The All, the Whole and the Trinity

25 May

It was inevitable that the idealism by segmentation that makes reality fall into some form of mysticism without a clear cosmovision, is the ontological quest that man has his completeness as a whole and what is the relationship with everything.

Heidegger argued about the precedence of the question of Being, idealist philosophy has this question, as we have already pointed out in other posts, but here we focus on Hegel’s apex, not only in the Phenomenology of Spirit, but in practically all writings there is a question of the Whole.

In each of the representations that constitute the Whole, he constitutes the Absolute, the Idea and the Idea of philosophy.

Hegel develops the apprehension of the Absolute through three moments: Art, Religion and Philosophy, so in a somewhat simplistic way it can be said that art is the personification of the Idea, the expression of the immediate split in Nature and Spirit.

Hegel (1995) describes that, Art and the intuitions it produced, need not only a given external world, to which images and subjective representations belong, but the expression of spiritual content, also needs the forms given by nature for its meaning. to which he must possess and foresee (Hegel, 1995, p. 342).

It is quite significant that Hegel developed a representation of the Absolute when he cited the Greek people, considered as the highest expression for the Greeks, and religion had an anthropomorphic form, that is, the gods were as carnal as men, so they are subject.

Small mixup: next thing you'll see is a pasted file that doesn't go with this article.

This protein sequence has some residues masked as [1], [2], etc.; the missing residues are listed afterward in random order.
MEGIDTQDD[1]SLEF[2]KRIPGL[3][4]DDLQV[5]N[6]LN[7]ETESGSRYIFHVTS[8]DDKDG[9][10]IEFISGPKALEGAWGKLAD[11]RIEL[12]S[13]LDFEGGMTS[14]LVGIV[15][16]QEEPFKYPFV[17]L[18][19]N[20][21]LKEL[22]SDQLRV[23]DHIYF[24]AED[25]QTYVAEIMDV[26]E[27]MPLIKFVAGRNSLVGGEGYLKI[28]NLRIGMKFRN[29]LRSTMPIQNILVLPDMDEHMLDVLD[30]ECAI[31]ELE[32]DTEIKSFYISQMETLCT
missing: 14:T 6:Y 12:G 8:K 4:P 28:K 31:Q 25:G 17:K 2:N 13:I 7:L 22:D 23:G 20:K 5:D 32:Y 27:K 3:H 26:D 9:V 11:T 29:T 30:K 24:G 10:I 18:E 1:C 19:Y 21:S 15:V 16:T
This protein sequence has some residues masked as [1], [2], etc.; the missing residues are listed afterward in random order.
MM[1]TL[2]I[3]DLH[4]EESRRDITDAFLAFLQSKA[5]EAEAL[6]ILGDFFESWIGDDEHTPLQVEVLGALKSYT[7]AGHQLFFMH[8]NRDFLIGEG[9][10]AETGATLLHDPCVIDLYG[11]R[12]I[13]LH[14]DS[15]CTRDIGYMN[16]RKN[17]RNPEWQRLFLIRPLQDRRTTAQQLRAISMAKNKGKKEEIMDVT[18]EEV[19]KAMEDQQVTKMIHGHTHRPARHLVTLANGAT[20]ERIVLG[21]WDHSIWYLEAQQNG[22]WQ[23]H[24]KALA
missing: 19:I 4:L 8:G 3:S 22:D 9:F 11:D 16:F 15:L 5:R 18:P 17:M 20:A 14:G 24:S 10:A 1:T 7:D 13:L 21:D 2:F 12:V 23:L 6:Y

So this religion arises from the relationship between the Religion of Nature and its myths, while the relationship with the Christian Religion is the consciousness of the spirit that is infinite humanity.

The absolute spirit appears as humanity’s self-knowledge, being the conscience of effective history, and philosophy disentangles the instantaneousness of passions to surrender to contemplation.

According to Hegel (1995): “The absolute spirit cannot be made explicit in such a singularity of configuration: the spirit of fine art is, therefore, a limited spirit of a people, whose universality is in itself, when advancing towards the ulterior inheritance of its richness. , breaks down into a determined polytheism” (HEGEL, 1995, p. 342).

For Hegel, spirit is spirit only insofar as it is for spirit, manifesting itself.

Thus his spirit is for-itself in the sense of for-itself, little or nothing of the Holy Spirit who is totally in projection to the Other, whether in the Holy Trinity or in the human soul.

Hegel, G.W.F. (1995) Encyclopedia of Philosophical Sciences (1830). 1. Science of Logic, 2. Philosophy of Nature, and, 3. Philosophy of Spirit. Transl. Paulo Menezes. Brazil, São Paulo: Loyola.



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